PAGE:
Concern for personal well-being and avoidance of physical danger affects terrorism-related perception of risk and behavior change. This study considered only behavior adaption. Consequently, future research may wish to examine which specific terrorism-related risk perceptions best predict behavior change. Potential variables are risk attached to personal safety, especially injury or death. At a practical level, it is important to know which risk perceptions and behaviors are malleable and which are resistant to modification. From a counter-terrorism perspective, this information would help to advise strategy. Particularly, services and government policy could identify and target important, undervalued factors. This would help to facilitate and guide effective terrorism-related behavior change.
In the present study, the use of the term ‘previous terrorist attacks’ was rather vague and non-specific. Future work could improve event salience by referring to specific or more detailed events. Within these, systematic manipulation of factors, such as proximity, extent and outcome of attack would enable researchers to identify motivating features of behavior change. A further variable to consider is immediacy. Following high profile, terrorist attacks intention and motivation to change behavior are likely to be high. Charting intention to change and adherence to modification over time would also prove informative. Assessing important variables related to change (particularly extent, adherence and period of time during which adaptation is likely) could prove highly instructive.
Data in the present study was cross-sectional. Collecting data at one point in time is problematic because it is not possible to establish causal links within models. However, it is still permissible to make predictive inferences when specification of tested models is a priori and SEM is used (Hubbard and Mannell, 2001). In these circumstances, good data fit provides evidence for model legitimacy, facilitating inferences about relationships (Bollen, 1989). This article met these criteria.
This work has important real world applications. Particularly, it suggests that perception of risk-related events (i.e., media portrayals) links to behavior change. This notion is consistent with earlier work on social amplification of risk, which proposes an interaction between risk events and social processes (see Kasperson et al., 1988). In this context, risk per se does not exist and distinctions between true (absolute) and distorted (socially determined) are redundant. Instead, characteristics of public response arising from institutional information and social amplification determine perceptions of risk (Kasperson et al., 1988). In part, this explains why people possess distorted perceptions of terrorism-related threat. An extreme example of this is terrorism focused moral panics. As Rothe and Muzzatti (2004) report, media and political depictions of terrorists and terrorism have contributed to excessive levels of panic and fear, misguided public consciousness, and the development of social detrimental legislation. The low levels of observed terrorism-related behavior change within this paper do not diminish the importance of the findings because minor changes in public behavior can produce direct and indirect (ripple) effects, which have major societal consequences (Kasperson et al., 1988; Everard et al., 2016). For instance, increased driving following the 9/11 attacks resulted in increased road traffic fatalities (Blalock et al., 2009). Future research should examine this further.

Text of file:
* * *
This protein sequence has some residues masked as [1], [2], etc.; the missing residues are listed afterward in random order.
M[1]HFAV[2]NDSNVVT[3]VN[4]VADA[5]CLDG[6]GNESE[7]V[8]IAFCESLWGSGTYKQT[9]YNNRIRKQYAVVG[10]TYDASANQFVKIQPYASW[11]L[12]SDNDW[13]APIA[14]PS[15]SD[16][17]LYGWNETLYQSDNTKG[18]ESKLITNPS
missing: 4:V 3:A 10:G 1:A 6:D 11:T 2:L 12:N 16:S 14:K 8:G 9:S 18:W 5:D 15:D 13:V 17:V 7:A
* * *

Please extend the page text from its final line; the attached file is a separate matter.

AD: theoretical focus, data analysis, and article development. ND: theoretical focus, data analysis, and article development. KD: contributed to the writing process. AP: contributed to the writing process. PC: advised on paper and assisted with drafting.
The Supplementary Material for this article can be found online at: https://www.frontiersin.org/articles/10.3389/fpsyg.2017.01721/full#supplementary-material
Conflict of Interest Statement
The authors declare that the research was conducted in the absence of any commercial or financial relationships that could be construed as a potential conflict of interest.
The reviewer KS and handling Editor declared their shared affiliation.
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Keywords: perception of risk, probabilistic reasoning, reality testing, terrorism-related behavior change, thinking style
Citation: Denovan A, Dagnall N, Drinkwater K, Parker A and Clough P (2017) Perception of Risk and Terrorism-Related Behavior Change: Dual Influences of Probabilistic Reasoning and Reality Testing. Front. Psychol. 8:1721. doi: 10.3389/fpsyg.2017.01721
Received: 05 June 2017; Accepted: 19 September 2017;
Published: 05 October 2017.
Edited by:Baruch Eitam, University of Haifa, Israel
Reviewed by:Liudmila Liutsko, Barcelona Institute for Global Health, Spain
Keren Sharvit, University of Haifa, Israel
Copyright © 2017 Denovan, Dagnall, Drinkwater, Parker and Clough. This is an open-access article distributed under the terms of the Creative Commons Attribution License (CC BY). The use, distribution or reproduction in other forums is permitted, provided the original author(s) or licensor are credited and that the original publication in this journal is cited, in accordance with accepted academic practice. No use, distribution or reproduction is permitted which does not comply with these terms.
*Correspondence: Andrew Denovan, firstname.lastname@example.org